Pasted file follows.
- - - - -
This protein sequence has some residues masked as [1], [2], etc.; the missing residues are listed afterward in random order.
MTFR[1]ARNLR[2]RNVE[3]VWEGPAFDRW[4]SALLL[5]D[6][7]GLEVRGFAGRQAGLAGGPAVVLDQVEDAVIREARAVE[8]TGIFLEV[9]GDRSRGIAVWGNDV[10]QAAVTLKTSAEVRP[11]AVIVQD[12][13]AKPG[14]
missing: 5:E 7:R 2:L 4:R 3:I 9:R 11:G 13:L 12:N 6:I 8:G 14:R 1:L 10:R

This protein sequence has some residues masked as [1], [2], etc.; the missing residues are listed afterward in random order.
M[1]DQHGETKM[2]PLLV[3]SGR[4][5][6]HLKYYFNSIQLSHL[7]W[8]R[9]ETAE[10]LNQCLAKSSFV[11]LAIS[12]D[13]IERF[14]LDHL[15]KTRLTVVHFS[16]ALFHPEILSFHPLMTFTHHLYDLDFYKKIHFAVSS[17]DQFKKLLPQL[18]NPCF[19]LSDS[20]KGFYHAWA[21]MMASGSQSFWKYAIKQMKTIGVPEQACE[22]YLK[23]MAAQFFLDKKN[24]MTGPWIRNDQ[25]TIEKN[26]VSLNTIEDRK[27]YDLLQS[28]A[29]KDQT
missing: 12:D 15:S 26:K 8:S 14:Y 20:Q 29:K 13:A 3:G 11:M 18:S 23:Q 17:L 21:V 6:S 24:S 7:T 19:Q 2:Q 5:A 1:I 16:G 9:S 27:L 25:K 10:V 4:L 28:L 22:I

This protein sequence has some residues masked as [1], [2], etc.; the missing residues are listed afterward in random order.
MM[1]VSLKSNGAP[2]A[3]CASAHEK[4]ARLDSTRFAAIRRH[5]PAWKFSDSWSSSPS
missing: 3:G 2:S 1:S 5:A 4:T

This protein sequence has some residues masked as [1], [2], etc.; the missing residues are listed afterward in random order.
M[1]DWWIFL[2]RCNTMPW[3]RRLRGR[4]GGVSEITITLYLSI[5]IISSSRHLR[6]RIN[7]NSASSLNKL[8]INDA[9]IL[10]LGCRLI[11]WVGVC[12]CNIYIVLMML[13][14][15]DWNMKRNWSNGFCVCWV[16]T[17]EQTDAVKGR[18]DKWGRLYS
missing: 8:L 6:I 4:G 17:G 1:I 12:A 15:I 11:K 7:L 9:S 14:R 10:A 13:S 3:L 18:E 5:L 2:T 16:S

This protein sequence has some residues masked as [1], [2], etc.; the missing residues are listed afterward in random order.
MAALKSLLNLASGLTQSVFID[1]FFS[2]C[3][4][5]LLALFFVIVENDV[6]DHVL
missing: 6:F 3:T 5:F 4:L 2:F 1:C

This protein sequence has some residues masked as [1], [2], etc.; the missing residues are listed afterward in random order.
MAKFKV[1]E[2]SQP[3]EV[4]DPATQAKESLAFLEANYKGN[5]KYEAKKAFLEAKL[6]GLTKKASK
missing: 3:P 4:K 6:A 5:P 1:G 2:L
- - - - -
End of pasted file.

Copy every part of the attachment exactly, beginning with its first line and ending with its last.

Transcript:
This protein sequence has some residues masked as [1], [2], etc.; the missing residues are listed afterward in random order.
MTFR[1]ARNLR[2]RNVE[3]VWEGPAFDRW[4]SALLL[5]D[6][7]GLEVRGFAGRQAGLAGGPAVVLDQVEDAVIREARAVE[8]TGIFLEV[9]GDRSRGIAVWGNDV[10]QAAVTLKTSAEVRP[11]AVIVQD[12][13]AKPG[14]
missing: 5:E 7:R 2:L 4:R 3:I 9:R 11:G 13:L 12:N 6:I 8:G 14:R 1:L 10:R

This protein sequence has some residues masked as [1], [2], etc.; the missing residues are listed afterward in random order.
M[1]DQHGETKM[2]PLLV[3]SGR[4][5][6]HLKYYFNSIQLSHL[7]W[8]R[9]ETAE[10]LNQCLAKSSFV[11]LAIS[12]D[13]IERF[14]LDHL[15]KTRLTVVHFS[16]ALFHPEILSFHPLMTFTHHLYDLDFYKKIHFAVSS[17]DQFKKLLPQL[18]NPCF[19]LSDS[20]KGFYHAWA[21]MMASGSQSFWKYAIKQMKTIGVPEQACE[22]YLK[23]MAAQFFLDKKN[24]MTGPWIRNDQ[25]TIEKN[26]VSLNTIEDRK[27]YDLLQS[28]A[29]KDQT
missing: 12:D 15:S 26:K 8:S 14:Y 20:Q 29:K 13:A 3:G 11:M 18:S 23:Q 17:L 21:V 6:S 24:S 7:T 19:Q 2:Q 5:A 1:I 16:G 9:S 27:L 25:K 10:V 4:L 28:L 22:I

This protein sequence has some residues masked as [1], [2], etc.; the missing residues are listed afterward in random order.
MM[1]VSLKSNGAP[2]A[3]CASAHEK[4]ARLDSTRFAAIRRH[5]PAWKFSDSWSSSPS
missing: 3:G 2:S 1:S 5:A 4:T

This protein sequence has some residues masked as [1], [2], etc.; the missing residues are listed afterward in random order.
M[1]DWWIFL[2]RCNTMPW[3]RRLRGR[4]GGVSEITITLYLSI[5]IISSSRHLR[6]RIN[7]NSASSLNKL[8]INDA[9]IL[10]LGCRLI[11]WVGVC[12]CNIYIVLMML[13][14][15]DWNMKRNWSNGFCVCWV[16]T[17]EQTDAVKGR[18]DKWGRLYS
missing: 8:L 6:I 4:G 17:G 1:I 12:A 15:I 11:K 7:L 9:S 14:R 10:A 13:S 3:L 18:E 5:L 2:T 16:S

This protein sequence has some residues masked as [1], [2], etc.; the missing residues are listed afterward in random order.
MAALKSLLNLASGLTQSVFID[1]FFS[2]C[3][4][5]LLALFFVIVENDV[6]DHVL
missing: 6:F 3:T 5:F 4:L 2:F 1:C

This protein sequence has some residues masked as [1], [2], etc.; the missing residues are listed afterward in random order.
MAKFKV[1]E[2]SQP[3]EV[4]DPATQAKESLAFLEANYKGN[5]KYEAKKAFLEAKL[6]GLTKKASK
missing: 3:P 4:K 6:A 5:P 1:G 2:L